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Not everyone close to Joe Biden is on board with the president-elect’s recent message of political unity.

Biden’s younger sister and close political adviser Valerie Biden Owens rejected the idea that her brother could work alongside President Trump in an interview with Axios that aired Sunday, indicating that unity between Biden and Trump is likely not within the realm of possibility.

“Why?” Owens said when asked whether Biden and Trump could work together in the future. “It’s a moot point. He’s never going to see Donald Trump again. Donald Trump is going off the stage on Jan. 20, and that’s history, that’s past. Joe’s not going to talk about Donald Trump. Who cares? He cares about the American people.”

She added: “Donald Trump is not in my brother’s focus.”

Biden will also talk with “progressives or conservatives or Republicans or liberals or Democrats and independent” and will “bring respect back to governing,” she said, according to Axios.


Owens noted during the interview that Biden could seek a second term in 2024, saying the president-elect is “transitional in that he’s bringing in all these young people” so that the United States is “not a divided country.”

Former acting White House Chief of Staff Mick Mulvaney said Thursday that Trump will also “likely” run again in 2024 if his campaign’s legal challenges do not alter the projections of Biden as the winner.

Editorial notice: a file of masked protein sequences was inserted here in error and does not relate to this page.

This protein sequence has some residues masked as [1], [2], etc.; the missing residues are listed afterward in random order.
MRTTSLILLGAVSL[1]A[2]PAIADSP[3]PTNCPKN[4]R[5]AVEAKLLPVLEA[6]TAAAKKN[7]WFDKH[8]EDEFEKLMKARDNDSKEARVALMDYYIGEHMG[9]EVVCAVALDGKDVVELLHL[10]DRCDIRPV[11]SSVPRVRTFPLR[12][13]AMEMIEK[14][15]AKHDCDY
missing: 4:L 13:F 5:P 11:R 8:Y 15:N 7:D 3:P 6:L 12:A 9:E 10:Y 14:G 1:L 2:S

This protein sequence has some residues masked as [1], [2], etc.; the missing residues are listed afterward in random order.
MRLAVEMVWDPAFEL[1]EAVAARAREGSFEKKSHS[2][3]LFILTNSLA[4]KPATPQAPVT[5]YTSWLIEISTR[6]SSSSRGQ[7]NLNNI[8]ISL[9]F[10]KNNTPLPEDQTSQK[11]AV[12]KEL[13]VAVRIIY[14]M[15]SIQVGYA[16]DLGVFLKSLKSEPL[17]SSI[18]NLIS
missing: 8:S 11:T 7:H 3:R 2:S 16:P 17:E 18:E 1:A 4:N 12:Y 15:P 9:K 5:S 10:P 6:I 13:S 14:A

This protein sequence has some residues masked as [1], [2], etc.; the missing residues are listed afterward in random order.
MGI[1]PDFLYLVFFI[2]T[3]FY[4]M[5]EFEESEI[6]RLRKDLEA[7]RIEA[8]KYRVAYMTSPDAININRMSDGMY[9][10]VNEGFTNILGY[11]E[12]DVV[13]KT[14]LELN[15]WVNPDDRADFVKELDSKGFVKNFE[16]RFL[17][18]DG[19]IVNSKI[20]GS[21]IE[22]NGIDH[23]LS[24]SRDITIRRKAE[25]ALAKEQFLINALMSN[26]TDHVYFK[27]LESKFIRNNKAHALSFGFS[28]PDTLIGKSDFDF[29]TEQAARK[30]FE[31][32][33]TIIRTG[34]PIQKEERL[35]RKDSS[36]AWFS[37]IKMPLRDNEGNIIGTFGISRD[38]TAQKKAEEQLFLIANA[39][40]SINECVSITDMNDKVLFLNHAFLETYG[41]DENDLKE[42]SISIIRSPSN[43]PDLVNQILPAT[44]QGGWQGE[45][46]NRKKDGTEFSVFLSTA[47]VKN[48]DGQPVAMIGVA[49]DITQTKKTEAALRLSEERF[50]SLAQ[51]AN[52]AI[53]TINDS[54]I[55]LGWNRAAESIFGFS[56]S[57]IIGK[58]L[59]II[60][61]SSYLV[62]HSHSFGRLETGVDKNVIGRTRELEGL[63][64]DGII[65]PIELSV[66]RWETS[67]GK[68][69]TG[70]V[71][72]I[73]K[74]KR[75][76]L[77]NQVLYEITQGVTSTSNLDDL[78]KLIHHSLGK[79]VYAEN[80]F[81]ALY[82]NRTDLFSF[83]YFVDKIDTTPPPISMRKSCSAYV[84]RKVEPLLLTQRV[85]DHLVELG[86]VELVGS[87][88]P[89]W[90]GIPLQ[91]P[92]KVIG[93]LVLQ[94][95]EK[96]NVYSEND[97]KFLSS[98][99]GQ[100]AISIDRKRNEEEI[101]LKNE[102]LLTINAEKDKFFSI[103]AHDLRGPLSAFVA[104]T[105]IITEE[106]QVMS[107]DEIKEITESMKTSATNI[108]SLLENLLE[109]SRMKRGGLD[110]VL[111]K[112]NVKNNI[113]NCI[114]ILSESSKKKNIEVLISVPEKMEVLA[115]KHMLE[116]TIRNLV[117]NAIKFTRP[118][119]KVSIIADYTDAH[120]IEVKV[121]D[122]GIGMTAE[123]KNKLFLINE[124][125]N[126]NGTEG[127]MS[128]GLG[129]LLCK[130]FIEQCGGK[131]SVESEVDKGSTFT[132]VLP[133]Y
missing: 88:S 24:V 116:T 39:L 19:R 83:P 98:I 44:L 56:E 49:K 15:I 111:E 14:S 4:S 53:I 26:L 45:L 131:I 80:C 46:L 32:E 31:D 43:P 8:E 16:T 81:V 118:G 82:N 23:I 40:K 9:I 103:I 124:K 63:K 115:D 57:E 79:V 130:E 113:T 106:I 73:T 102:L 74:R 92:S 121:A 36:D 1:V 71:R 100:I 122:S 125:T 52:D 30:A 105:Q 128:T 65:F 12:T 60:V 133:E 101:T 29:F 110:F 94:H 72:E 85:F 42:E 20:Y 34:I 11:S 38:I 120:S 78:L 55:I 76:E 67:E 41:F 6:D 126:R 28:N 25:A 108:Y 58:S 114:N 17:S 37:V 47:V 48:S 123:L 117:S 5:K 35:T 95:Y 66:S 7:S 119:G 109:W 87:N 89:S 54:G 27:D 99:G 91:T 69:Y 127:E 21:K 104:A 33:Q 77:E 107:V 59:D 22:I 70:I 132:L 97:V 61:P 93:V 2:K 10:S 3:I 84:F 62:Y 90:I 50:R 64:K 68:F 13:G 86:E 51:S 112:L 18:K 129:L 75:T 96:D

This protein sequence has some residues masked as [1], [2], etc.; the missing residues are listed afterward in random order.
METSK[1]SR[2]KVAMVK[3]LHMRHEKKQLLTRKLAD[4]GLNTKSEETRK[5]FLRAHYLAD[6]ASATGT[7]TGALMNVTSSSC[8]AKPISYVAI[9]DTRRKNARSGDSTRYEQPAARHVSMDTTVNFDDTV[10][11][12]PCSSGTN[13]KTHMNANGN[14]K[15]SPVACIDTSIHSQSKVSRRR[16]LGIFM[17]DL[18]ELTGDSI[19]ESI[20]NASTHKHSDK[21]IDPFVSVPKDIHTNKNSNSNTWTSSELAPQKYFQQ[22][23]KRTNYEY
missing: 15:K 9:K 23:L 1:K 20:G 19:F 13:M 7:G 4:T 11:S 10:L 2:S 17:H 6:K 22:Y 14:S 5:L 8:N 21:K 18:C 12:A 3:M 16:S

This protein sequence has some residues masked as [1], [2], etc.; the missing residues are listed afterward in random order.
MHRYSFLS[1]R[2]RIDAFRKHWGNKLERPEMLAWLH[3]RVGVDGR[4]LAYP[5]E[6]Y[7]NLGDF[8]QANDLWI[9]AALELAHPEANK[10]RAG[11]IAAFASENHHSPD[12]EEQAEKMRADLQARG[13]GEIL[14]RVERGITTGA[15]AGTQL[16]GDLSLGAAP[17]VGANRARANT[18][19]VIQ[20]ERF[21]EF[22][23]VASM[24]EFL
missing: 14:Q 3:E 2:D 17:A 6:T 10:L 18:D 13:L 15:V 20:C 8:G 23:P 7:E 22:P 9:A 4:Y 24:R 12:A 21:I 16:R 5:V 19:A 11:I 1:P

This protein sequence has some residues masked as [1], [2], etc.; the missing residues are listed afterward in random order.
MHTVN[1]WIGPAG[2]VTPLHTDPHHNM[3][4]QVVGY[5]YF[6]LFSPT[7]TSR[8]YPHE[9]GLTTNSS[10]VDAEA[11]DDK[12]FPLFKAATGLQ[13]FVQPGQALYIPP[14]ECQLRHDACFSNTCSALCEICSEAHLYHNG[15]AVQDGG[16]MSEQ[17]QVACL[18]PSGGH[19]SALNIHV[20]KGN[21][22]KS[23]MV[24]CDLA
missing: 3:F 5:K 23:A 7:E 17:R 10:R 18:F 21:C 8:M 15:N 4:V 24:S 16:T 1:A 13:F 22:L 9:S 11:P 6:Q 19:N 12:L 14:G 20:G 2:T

President-elect Joe Biden points to the crowd as he stands on stage after speaking Saturday, Nov. 7, 2020, in Wilmington, Del. (AP Photo/Andrew Harnik)

While Biden and Vice President-elect Kamala Harris have previously been critical of Trump and his policies, they have recently avoided direct criticism of the president, who earned nearly 71 million votes.


“I pledge to be a president who seeks not to divide but unify, who doesn’t see red states and blue states, only sees the United States,” Biden said Saturday while giving a speech after he was named winner of the 2020 presidential election.

He then directed his message toward Trump supporters, specifically: “I understand the disappointment tonight. But now let’s give each other a chance. It’s time to put away the harsh rhetoric, lower the temperature… To make progress we have to stop treating our opponents as our enemies. They are not our enemies, they are Americans.”

Neither Biden nor Harris has made any kind of suggestion, however, that working with the president in an effort to better understand his loyal voter base could be a possibility.

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